[Enter Sampson and Gregory armed with swords and bucklers.] Sampson.

Gregory, o' my word, we'll not carry coals. Gregory. No, for then we should be colliers. Sampson. I mean, an we be in choler we'll draw. Gregory. Ay, while you live, draw your neck out o' the collar. Sampson. I strike quickly, being moved. Gregory. But thou art not quickly moved to strike. Sampson. A dog of the house of Montague moves me. Gregory. To move is to stir; and to be valiant is to stand: therefore, if thou art moved, thou runn'st away. Sampson. A dog of that house shall move me to stand: I will take the wall of any man or maid of Montague's. Gregory. That shows thee a weak slave; for the weakest goes to the wall. Sampson. True; and therefore women, being the weaker vessels, are ever thrust to the wall: therefore I will push Montague's men from the wall and thrust his maids to the wall. Gregory. The quarrel is between our masters and us their men. Sampson. 'Tis all one, I will show myself a tyrant:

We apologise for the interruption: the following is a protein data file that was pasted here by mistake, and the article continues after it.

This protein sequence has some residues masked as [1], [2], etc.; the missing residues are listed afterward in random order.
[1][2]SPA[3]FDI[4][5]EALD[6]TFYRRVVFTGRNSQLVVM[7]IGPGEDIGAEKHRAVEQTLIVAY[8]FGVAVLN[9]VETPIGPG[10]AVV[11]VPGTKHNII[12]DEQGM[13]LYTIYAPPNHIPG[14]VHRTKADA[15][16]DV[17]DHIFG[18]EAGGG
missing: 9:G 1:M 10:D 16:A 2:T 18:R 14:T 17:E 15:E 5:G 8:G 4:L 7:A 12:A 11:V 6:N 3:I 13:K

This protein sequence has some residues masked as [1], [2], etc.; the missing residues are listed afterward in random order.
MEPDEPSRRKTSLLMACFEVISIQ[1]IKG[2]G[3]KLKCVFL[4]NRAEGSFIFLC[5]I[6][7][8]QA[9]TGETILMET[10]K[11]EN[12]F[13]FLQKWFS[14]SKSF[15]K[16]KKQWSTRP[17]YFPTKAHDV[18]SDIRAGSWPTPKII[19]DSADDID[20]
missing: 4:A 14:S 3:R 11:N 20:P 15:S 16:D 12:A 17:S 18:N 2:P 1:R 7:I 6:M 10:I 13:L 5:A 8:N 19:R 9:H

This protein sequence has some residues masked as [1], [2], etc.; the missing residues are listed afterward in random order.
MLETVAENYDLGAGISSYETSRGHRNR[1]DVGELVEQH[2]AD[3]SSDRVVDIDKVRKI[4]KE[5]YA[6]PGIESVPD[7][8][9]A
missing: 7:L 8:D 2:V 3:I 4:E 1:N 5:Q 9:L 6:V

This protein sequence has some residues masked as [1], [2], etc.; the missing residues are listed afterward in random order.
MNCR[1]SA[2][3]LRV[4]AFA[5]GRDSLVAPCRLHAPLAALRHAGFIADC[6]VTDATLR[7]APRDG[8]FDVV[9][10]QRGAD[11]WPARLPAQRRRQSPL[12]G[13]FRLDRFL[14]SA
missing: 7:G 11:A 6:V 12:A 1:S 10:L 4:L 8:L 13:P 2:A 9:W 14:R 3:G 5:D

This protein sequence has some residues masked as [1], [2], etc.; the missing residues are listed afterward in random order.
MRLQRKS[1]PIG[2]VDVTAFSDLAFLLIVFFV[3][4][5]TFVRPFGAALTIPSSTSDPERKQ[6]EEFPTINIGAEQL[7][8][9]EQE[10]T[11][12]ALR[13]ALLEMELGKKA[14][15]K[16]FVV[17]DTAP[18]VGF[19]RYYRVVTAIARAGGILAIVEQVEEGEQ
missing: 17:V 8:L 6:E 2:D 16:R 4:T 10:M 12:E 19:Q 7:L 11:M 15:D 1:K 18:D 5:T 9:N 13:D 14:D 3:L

when I have fought with the men I will be cruel with the maids, I will cut off their heads. Gregory. The heads of the maids? Sampson. Ay, the heads of the maids, or their maidenheads; take it in what sense thou wilt. Gregory. They must take it in sense that feel it. Sampson. Me they shall feel while I am able to stand: and 'tis known I am a pretty piece of flesh.

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